Hurdles to overcome

There were many problems to overcome with this project. One of the first difficulties was agreeing definitions for tolerance levels of the ingredients and additives included on the EFID databanks. A sub-committee of medical and analytical experts was set up to discuss the sensitivity of the latest techniques to detect allergens in food and current thinking as regards the threshold for intolerance reactions for different ingredients. There was also a considerable amount of discussion regarding what the lists should be called in each country. Since the start of the UK and Dutch systems, the term 'free from X' had been used to name the booklets, but in some countries this terminology presented legal problems, which would be unacceptable to manufacturers wishing to contribute information on their products. A range of alternative terms was therefore devised in each country, which were acceptable to both the food industry and the legal advisers.

In addition, there was found to be a variation in the legal liability between the different EC countries if a product was incorrectly declared as 'free from'. In most countries, there is no obligation to inform consumers who suffer from food intolerance of the presence or absence of potential allergens in food, but if the manufacturer chooses to inform the consumer he will be liable for the information provided. The liability for injuries and negligence were the elements most likely to vary in different Member States.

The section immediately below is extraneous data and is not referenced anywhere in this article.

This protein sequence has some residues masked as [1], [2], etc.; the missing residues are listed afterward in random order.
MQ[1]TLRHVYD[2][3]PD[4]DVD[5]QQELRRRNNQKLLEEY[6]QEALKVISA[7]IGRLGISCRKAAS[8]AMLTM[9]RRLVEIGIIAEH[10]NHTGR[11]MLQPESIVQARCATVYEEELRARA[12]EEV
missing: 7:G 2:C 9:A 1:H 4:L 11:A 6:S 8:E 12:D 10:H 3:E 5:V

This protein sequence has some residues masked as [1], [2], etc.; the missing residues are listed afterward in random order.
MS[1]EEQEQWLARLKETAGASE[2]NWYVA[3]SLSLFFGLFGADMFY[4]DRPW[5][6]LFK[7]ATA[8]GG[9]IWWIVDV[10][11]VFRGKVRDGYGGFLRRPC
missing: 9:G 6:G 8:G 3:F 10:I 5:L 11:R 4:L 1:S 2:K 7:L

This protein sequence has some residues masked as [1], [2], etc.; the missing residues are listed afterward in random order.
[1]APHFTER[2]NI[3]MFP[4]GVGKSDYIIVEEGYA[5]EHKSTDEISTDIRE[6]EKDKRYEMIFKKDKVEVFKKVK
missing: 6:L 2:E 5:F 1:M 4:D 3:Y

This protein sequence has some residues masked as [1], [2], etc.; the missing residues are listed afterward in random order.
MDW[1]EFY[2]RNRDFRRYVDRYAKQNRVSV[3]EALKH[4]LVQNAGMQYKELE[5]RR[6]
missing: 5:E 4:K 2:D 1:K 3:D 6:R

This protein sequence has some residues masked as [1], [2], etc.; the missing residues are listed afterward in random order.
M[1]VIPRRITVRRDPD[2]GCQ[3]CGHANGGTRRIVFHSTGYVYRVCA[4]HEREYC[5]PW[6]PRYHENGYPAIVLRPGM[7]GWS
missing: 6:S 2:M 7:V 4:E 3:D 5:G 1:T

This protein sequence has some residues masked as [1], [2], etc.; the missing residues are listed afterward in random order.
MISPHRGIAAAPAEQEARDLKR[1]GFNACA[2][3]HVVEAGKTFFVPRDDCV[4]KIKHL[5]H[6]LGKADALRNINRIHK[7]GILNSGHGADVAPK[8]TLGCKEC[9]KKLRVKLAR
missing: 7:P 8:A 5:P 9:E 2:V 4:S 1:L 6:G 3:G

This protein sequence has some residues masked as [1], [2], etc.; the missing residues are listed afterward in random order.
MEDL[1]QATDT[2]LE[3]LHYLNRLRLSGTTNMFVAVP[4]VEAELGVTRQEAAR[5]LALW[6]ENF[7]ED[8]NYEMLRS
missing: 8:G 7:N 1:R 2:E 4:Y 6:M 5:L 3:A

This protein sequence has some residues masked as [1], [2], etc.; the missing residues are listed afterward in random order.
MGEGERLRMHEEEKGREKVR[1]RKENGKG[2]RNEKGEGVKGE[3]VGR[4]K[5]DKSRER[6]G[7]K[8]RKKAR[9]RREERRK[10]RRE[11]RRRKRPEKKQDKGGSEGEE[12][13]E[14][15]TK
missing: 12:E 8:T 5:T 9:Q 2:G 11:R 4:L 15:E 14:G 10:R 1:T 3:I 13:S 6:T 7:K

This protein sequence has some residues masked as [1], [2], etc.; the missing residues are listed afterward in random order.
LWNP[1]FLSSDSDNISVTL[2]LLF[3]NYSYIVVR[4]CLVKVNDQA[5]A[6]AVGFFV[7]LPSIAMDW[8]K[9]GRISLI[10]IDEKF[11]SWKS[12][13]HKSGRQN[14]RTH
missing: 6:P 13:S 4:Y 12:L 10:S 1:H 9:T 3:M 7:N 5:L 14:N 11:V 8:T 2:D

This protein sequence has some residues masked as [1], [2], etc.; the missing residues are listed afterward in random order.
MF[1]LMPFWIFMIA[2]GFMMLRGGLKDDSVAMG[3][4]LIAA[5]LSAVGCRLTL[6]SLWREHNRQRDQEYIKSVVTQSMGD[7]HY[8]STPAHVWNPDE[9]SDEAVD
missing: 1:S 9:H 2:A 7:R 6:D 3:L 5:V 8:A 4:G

There was also a significant increase in awareness of food allergy and intolerance over the course of the project. As a result, the Codex Alimentarius started discussions on the Proposed Draft Labelling of Allergens that can Cause Sensitivity (Alinorm 95/22). The prospect of potential mandatory labelling of allergens in the future delayed and, in some cases, led to a cessation in the establishment of food intolerance databanks in certain countries. This was due to a belief that there would be no need for the databanks if all the ingredient information was available to the consumer via the product label. This view was not supported by all the partners, however, and many believed that food intolerance databanks would have an important future role. This was largely because, firstly, they avoid the need to scrutinise the labels of every product when shopping, which can be extremely time-consuming and frustrating. Secondly, they are useful where a consumer may not be able to identify an ingredient on a label that they should avoid; for example, an individual allergic to milk may not realise that casein is a milk derivative. Finally, it is likely that mandatory labelling of allergens will be restricted to a core list of allergenic foods and will not cover all food intolerances.

Food Allergies

Food Allergies

Peanuts can leave you breathless. Cat dander can lead to itchy eyes, a stuffy nose, coughing and sneezing. And most of us have suffered through those seasonal allergies with horrible pollen counts. Learn more...

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